"What happened with Tesoro is that there was another merger taking place with two large oil refiners. To make that merger happen, they were forced to sell one of the oil refineries to make the budget. Tesoro bought that refinery, they leveraged the balance sheet to buy the refinery, and after they leveraged the balance sheet  ... The crack spread narrowed to almost nothing, so their profits went to next to nothing. At the same time, they had a huge amount of debt. The markets looked at the debt, and they saw a lot of uncertainty because it is very hard to predict the crack spread...I looked at the company, the balance sheet, the debt, and so on. The stock was at $7.5 -- it had gone down a lot. It used to be at almost $30. It went down to 25% of the price, so I bought 10% of assets at $7.5. Three months after I bought the stock it was trading at $1.33 ... We sit there, and then a few months later the crack spread widens, and they're paying down debt, and the stocks at $15. And I said, 'Hallelujah!' From $1.33 to $15, 10 times from $7.50 to $15 double less than three, still on track for 26%, we are out of here."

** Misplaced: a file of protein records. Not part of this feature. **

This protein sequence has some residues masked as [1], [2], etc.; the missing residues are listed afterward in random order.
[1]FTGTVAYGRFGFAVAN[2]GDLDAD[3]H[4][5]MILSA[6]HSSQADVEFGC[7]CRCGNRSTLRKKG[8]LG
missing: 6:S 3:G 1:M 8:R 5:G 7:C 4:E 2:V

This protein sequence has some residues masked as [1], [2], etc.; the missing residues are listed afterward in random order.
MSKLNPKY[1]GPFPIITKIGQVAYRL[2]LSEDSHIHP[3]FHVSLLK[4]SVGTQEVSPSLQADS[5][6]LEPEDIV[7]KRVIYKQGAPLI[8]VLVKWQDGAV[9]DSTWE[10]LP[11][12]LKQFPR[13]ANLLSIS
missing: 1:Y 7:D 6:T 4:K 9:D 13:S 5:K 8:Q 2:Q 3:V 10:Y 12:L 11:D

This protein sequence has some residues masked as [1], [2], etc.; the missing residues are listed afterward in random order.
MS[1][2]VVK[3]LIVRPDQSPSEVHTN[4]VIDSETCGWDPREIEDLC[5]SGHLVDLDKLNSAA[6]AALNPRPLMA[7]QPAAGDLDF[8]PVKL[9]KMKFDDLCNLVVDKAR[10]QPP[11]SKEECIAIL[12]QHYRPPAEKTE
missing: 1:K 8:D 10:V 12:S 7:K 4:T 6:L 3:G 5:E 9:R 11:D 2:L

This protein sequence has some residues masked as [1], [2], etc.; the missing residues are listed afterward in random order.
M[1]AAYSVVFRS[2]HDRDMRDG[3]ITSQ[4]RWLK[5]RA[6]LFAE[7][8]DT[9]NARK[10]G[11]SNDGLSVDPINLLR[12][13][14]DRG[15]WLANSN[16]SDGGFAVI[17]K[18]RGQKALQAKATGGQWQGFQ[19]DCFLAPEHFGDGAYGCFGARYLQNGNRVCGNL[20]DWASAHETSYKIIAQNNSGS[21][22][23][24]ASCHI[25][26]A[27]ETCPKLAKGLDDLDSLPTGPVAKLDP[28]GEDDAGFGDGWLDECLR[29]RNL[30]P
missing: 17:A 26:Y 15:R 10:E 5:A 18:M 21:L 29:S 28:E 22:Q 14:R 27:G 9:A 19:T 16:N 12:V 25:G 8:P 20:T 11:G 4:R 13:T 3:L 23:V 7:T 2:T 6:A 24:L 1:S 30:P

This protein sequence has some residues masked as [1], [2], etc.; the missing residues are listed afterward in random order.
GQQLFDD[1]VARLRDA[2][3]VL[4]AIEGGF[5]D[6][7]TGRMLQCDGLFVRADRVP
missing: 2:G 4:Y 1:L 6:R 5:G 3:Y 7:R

The problem is, most people are not suited to this style of investing. It requires a long-term outlook, even though the payoff might only be a few months away. You need a long-term vision to be able to look past the short-term factors weighing on the stock and consider the returns from a long-term perspective.

Most investors want a payoff immediately. High-uncertainty, low-risk opportunities take time to play out, but when the bet finally pays off, on an annualized basis, the returns are far more lucrative: